Tutu backs Jansen over controversial Reitz decision
Archbishop Emeritus Desmond Tutu on Monday commended University of the Free State rector and vice-chancellor Dr Jonathan Jansen for withdrawing charges against four students behind a videotaped racist incident.
“Your magnanimity has aroused the ire of quite a few, who argue that it could encourage a repeat of such despicable conduct; and that the perpetrators should be dealt with firmly and not with a sentimental wishy-washiness,” said Tutu, describing the incident as “disgusting”.
“I, on the contrary, salute you, for you have done us proud,” he said in commending Jansen for forgiving the students and allowing them to return to complete their studies.
In 2007, the four students videotaped Reitz residence cleaners eating meat that had allegedly been urinated on.
In his inauguration address in Bloemfontein on Friday, Jansen reportedly apologised to the country for the actions of Johnny Roberts, Danie Grobler, Schalk van der Merwe and RC Malherbe.
However, he was quickly criticised for short-circuiting the judicial process.
Human Rights Commission of South Africa advocate Mothusi Lepheana said the body would still pursue its “precedent-setting” civil action against the university and the four students, and could serve the documents as soon as this week.
The African National Congress also rejected the decision, saying it would not lead to reconciliation, but would harden racial attitudes in both the university and the country.
“Dear professor. You are a great man.
Count me among your admirers and supporters.
Free State has just experienced a wonderful weekend, thanks to you and the Cheetahs [Free State rugby team],” Tutu wrote in his open letter to Jansen on Monday.
“It is people like you who will make our beloved country the great land it can become. God bless you.
“I pray that the culprits and their families will have the decency to ask the forgiveness of their victims for the sake of their own spiritual health, for without forgiveness this incident will corrode their souls,” he said.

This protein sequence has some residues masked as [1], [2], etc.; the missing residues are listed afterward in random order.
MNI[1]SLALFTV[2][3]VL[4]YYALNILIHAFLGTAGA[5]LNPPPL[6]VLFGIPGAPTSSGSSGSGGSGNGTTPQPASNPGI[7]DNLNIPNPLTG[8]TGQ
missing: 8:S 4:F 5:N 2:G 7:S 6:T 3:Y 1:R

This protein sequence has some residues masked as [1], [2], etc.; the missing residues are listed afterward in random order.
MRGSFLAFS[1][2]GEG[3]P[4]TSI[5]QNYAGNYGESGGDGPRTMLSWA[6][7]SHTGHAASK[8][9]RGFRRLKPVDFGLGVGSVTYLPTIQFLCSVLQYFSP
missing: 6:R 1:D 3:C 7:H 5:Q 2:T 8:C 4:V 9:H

The four are expected to appear in the Bloemfontein Magistrate’s Court on October 26 to face charges of crimen injuria.
Tutu wrote that revenge and retribution were easy, being the path of least resistance, but that forgiveness was not for sissies. “Our scriptures declare it an attribute that makes us Godlike.”
Asking whether former president Nelson Mandela would be revered today had he advocated retribution and revenge when he emerged from prison, Tutu replied: “Of course not. He is admired precisely because he advocated forgiveness not revenge, reconciliation not retribution.”
Tutu also questioned where the country would be had it chosen revenge and a policy of an eye for an eye rather than the process of the Truth and Reconciliation Commission.
“Our beautiful land would have been reduced to dust and ashes. But instead of that fate, we were constantly left speechless by the amazing generosity of spirit of persons who by right should have been consumed by bitterness and a lust for revenge.”
Revenge went contrary to the spirit of ubuntu/botho. Forgiveness reflected the generosity of ubuntu/botho.
“Thank you for being an embodiment of this spirit,” he told Jansen, noting that in the university’s offering them reparations, the university had not ignored the plight of the victims.—Sapa